TLC Launches Dispatch System for Wheelchair-Accessible Cabs

By Mary Johnson on September 14, 2012 5:51pm 

Victor Calise of the NYC Mayor’s Office for People with Disabilities tests out one of the city’s wheelchair-accessible taxis. The taxi is part of Accessible Dispatch, NYC’s new wheelchair-accessible taxi service launched on Friday, Sept. 14, 2012.
Victor Calise of the NYC Mayor’s Office for People with Disabilities tests out one of the city’s wheelchair-accessible taxis. The taxi is part of Accessible Dispatch, NYC’s new wheelchair-accessible taxi service launched on Friday, Sept. 14, 2012.
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Accessible Dispatch

NEW YORK — The city’s Taxi and Limousine Commission launched a new dispatch system on Friday that will provide wheelchair-accessible taxis on demand to people throughout Manhattan.

The program, which will be operated by the Connecticut-based Metro Taxi, will send the city’s 233 accessible cabs to pick up passengers in Manhattan and then shepherd them to destinations in all five boroughs, to all three major New York area airports and to both Westchester and Nassau counties.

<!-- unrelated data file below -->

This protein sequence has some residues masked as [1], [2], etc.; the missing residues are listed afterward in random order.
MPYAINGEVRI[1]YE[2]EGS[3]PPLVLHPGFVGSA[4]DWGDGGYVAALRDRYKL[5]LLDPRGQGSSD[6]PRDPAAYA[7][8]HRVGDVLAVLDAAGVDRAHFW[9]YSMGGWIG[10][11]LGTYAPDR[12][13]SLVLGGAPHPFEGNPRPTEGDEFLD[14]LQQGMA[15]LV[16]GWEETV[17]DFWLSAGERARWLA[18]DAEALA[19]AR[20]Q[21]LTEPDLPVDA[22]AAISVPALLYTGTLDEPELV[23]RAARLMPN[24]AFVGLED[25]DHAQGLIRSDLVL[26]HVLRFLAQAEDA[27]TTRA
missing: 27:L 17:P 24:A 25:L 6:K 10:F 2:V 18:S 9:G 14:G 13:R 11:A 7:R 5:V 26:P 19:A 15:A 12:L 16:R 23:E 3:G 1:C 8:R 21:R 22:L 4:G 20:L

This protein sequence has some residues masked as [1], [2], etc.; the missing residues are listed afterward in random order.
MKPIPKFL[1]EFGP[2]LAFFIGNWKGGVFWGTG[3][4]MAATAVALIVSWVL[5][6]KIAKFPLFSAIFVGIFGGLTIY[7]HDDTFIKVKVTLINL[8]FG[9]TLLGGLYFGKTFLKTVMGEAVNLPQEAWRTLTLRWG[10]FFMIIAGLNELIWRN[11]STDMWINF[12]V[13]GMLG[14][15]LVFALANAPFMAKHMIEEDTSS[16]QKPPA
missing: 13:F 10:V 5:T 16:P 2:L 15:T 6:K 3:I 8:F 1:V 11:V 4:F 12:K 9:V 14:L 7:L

“This is an entirely new kind of service,” Taxi and Limousine Commissioner David Yassky said in a statement. “And it is a real and tangible reflection of our dedication to making quality taxicab service available to all those who want it.”

The dispatch system provides five ways for passengers to request a cab: call 311, call the dispatch center directly at 646-599-9999, send a text message request to 646-400-0789, use the free mobile app Wheels on Wheels, or order online at www.nycaccessibledispatch.org.

Dispatch passengers will pay the normal metered taxi fare, and all drivers of accessible cabs in New York will be trained in wheelchair assistance, proper boarding protocol, disability awareness and passenger sensitivity, if they haven’t been already, according to the TLC.

The city first proposed the idea of a dispatch system last year amid a legal battle with disability rights advocates, who said a dispatch system wasn’t enough and that the city’s entire fleet of 13,000 cabs should be made wheelchair accessible.

Although a federal court judge initially ruled that the city had to make more of its fleet accessible for people with disabilities, that ruling was overturned on appeal earlier this year.

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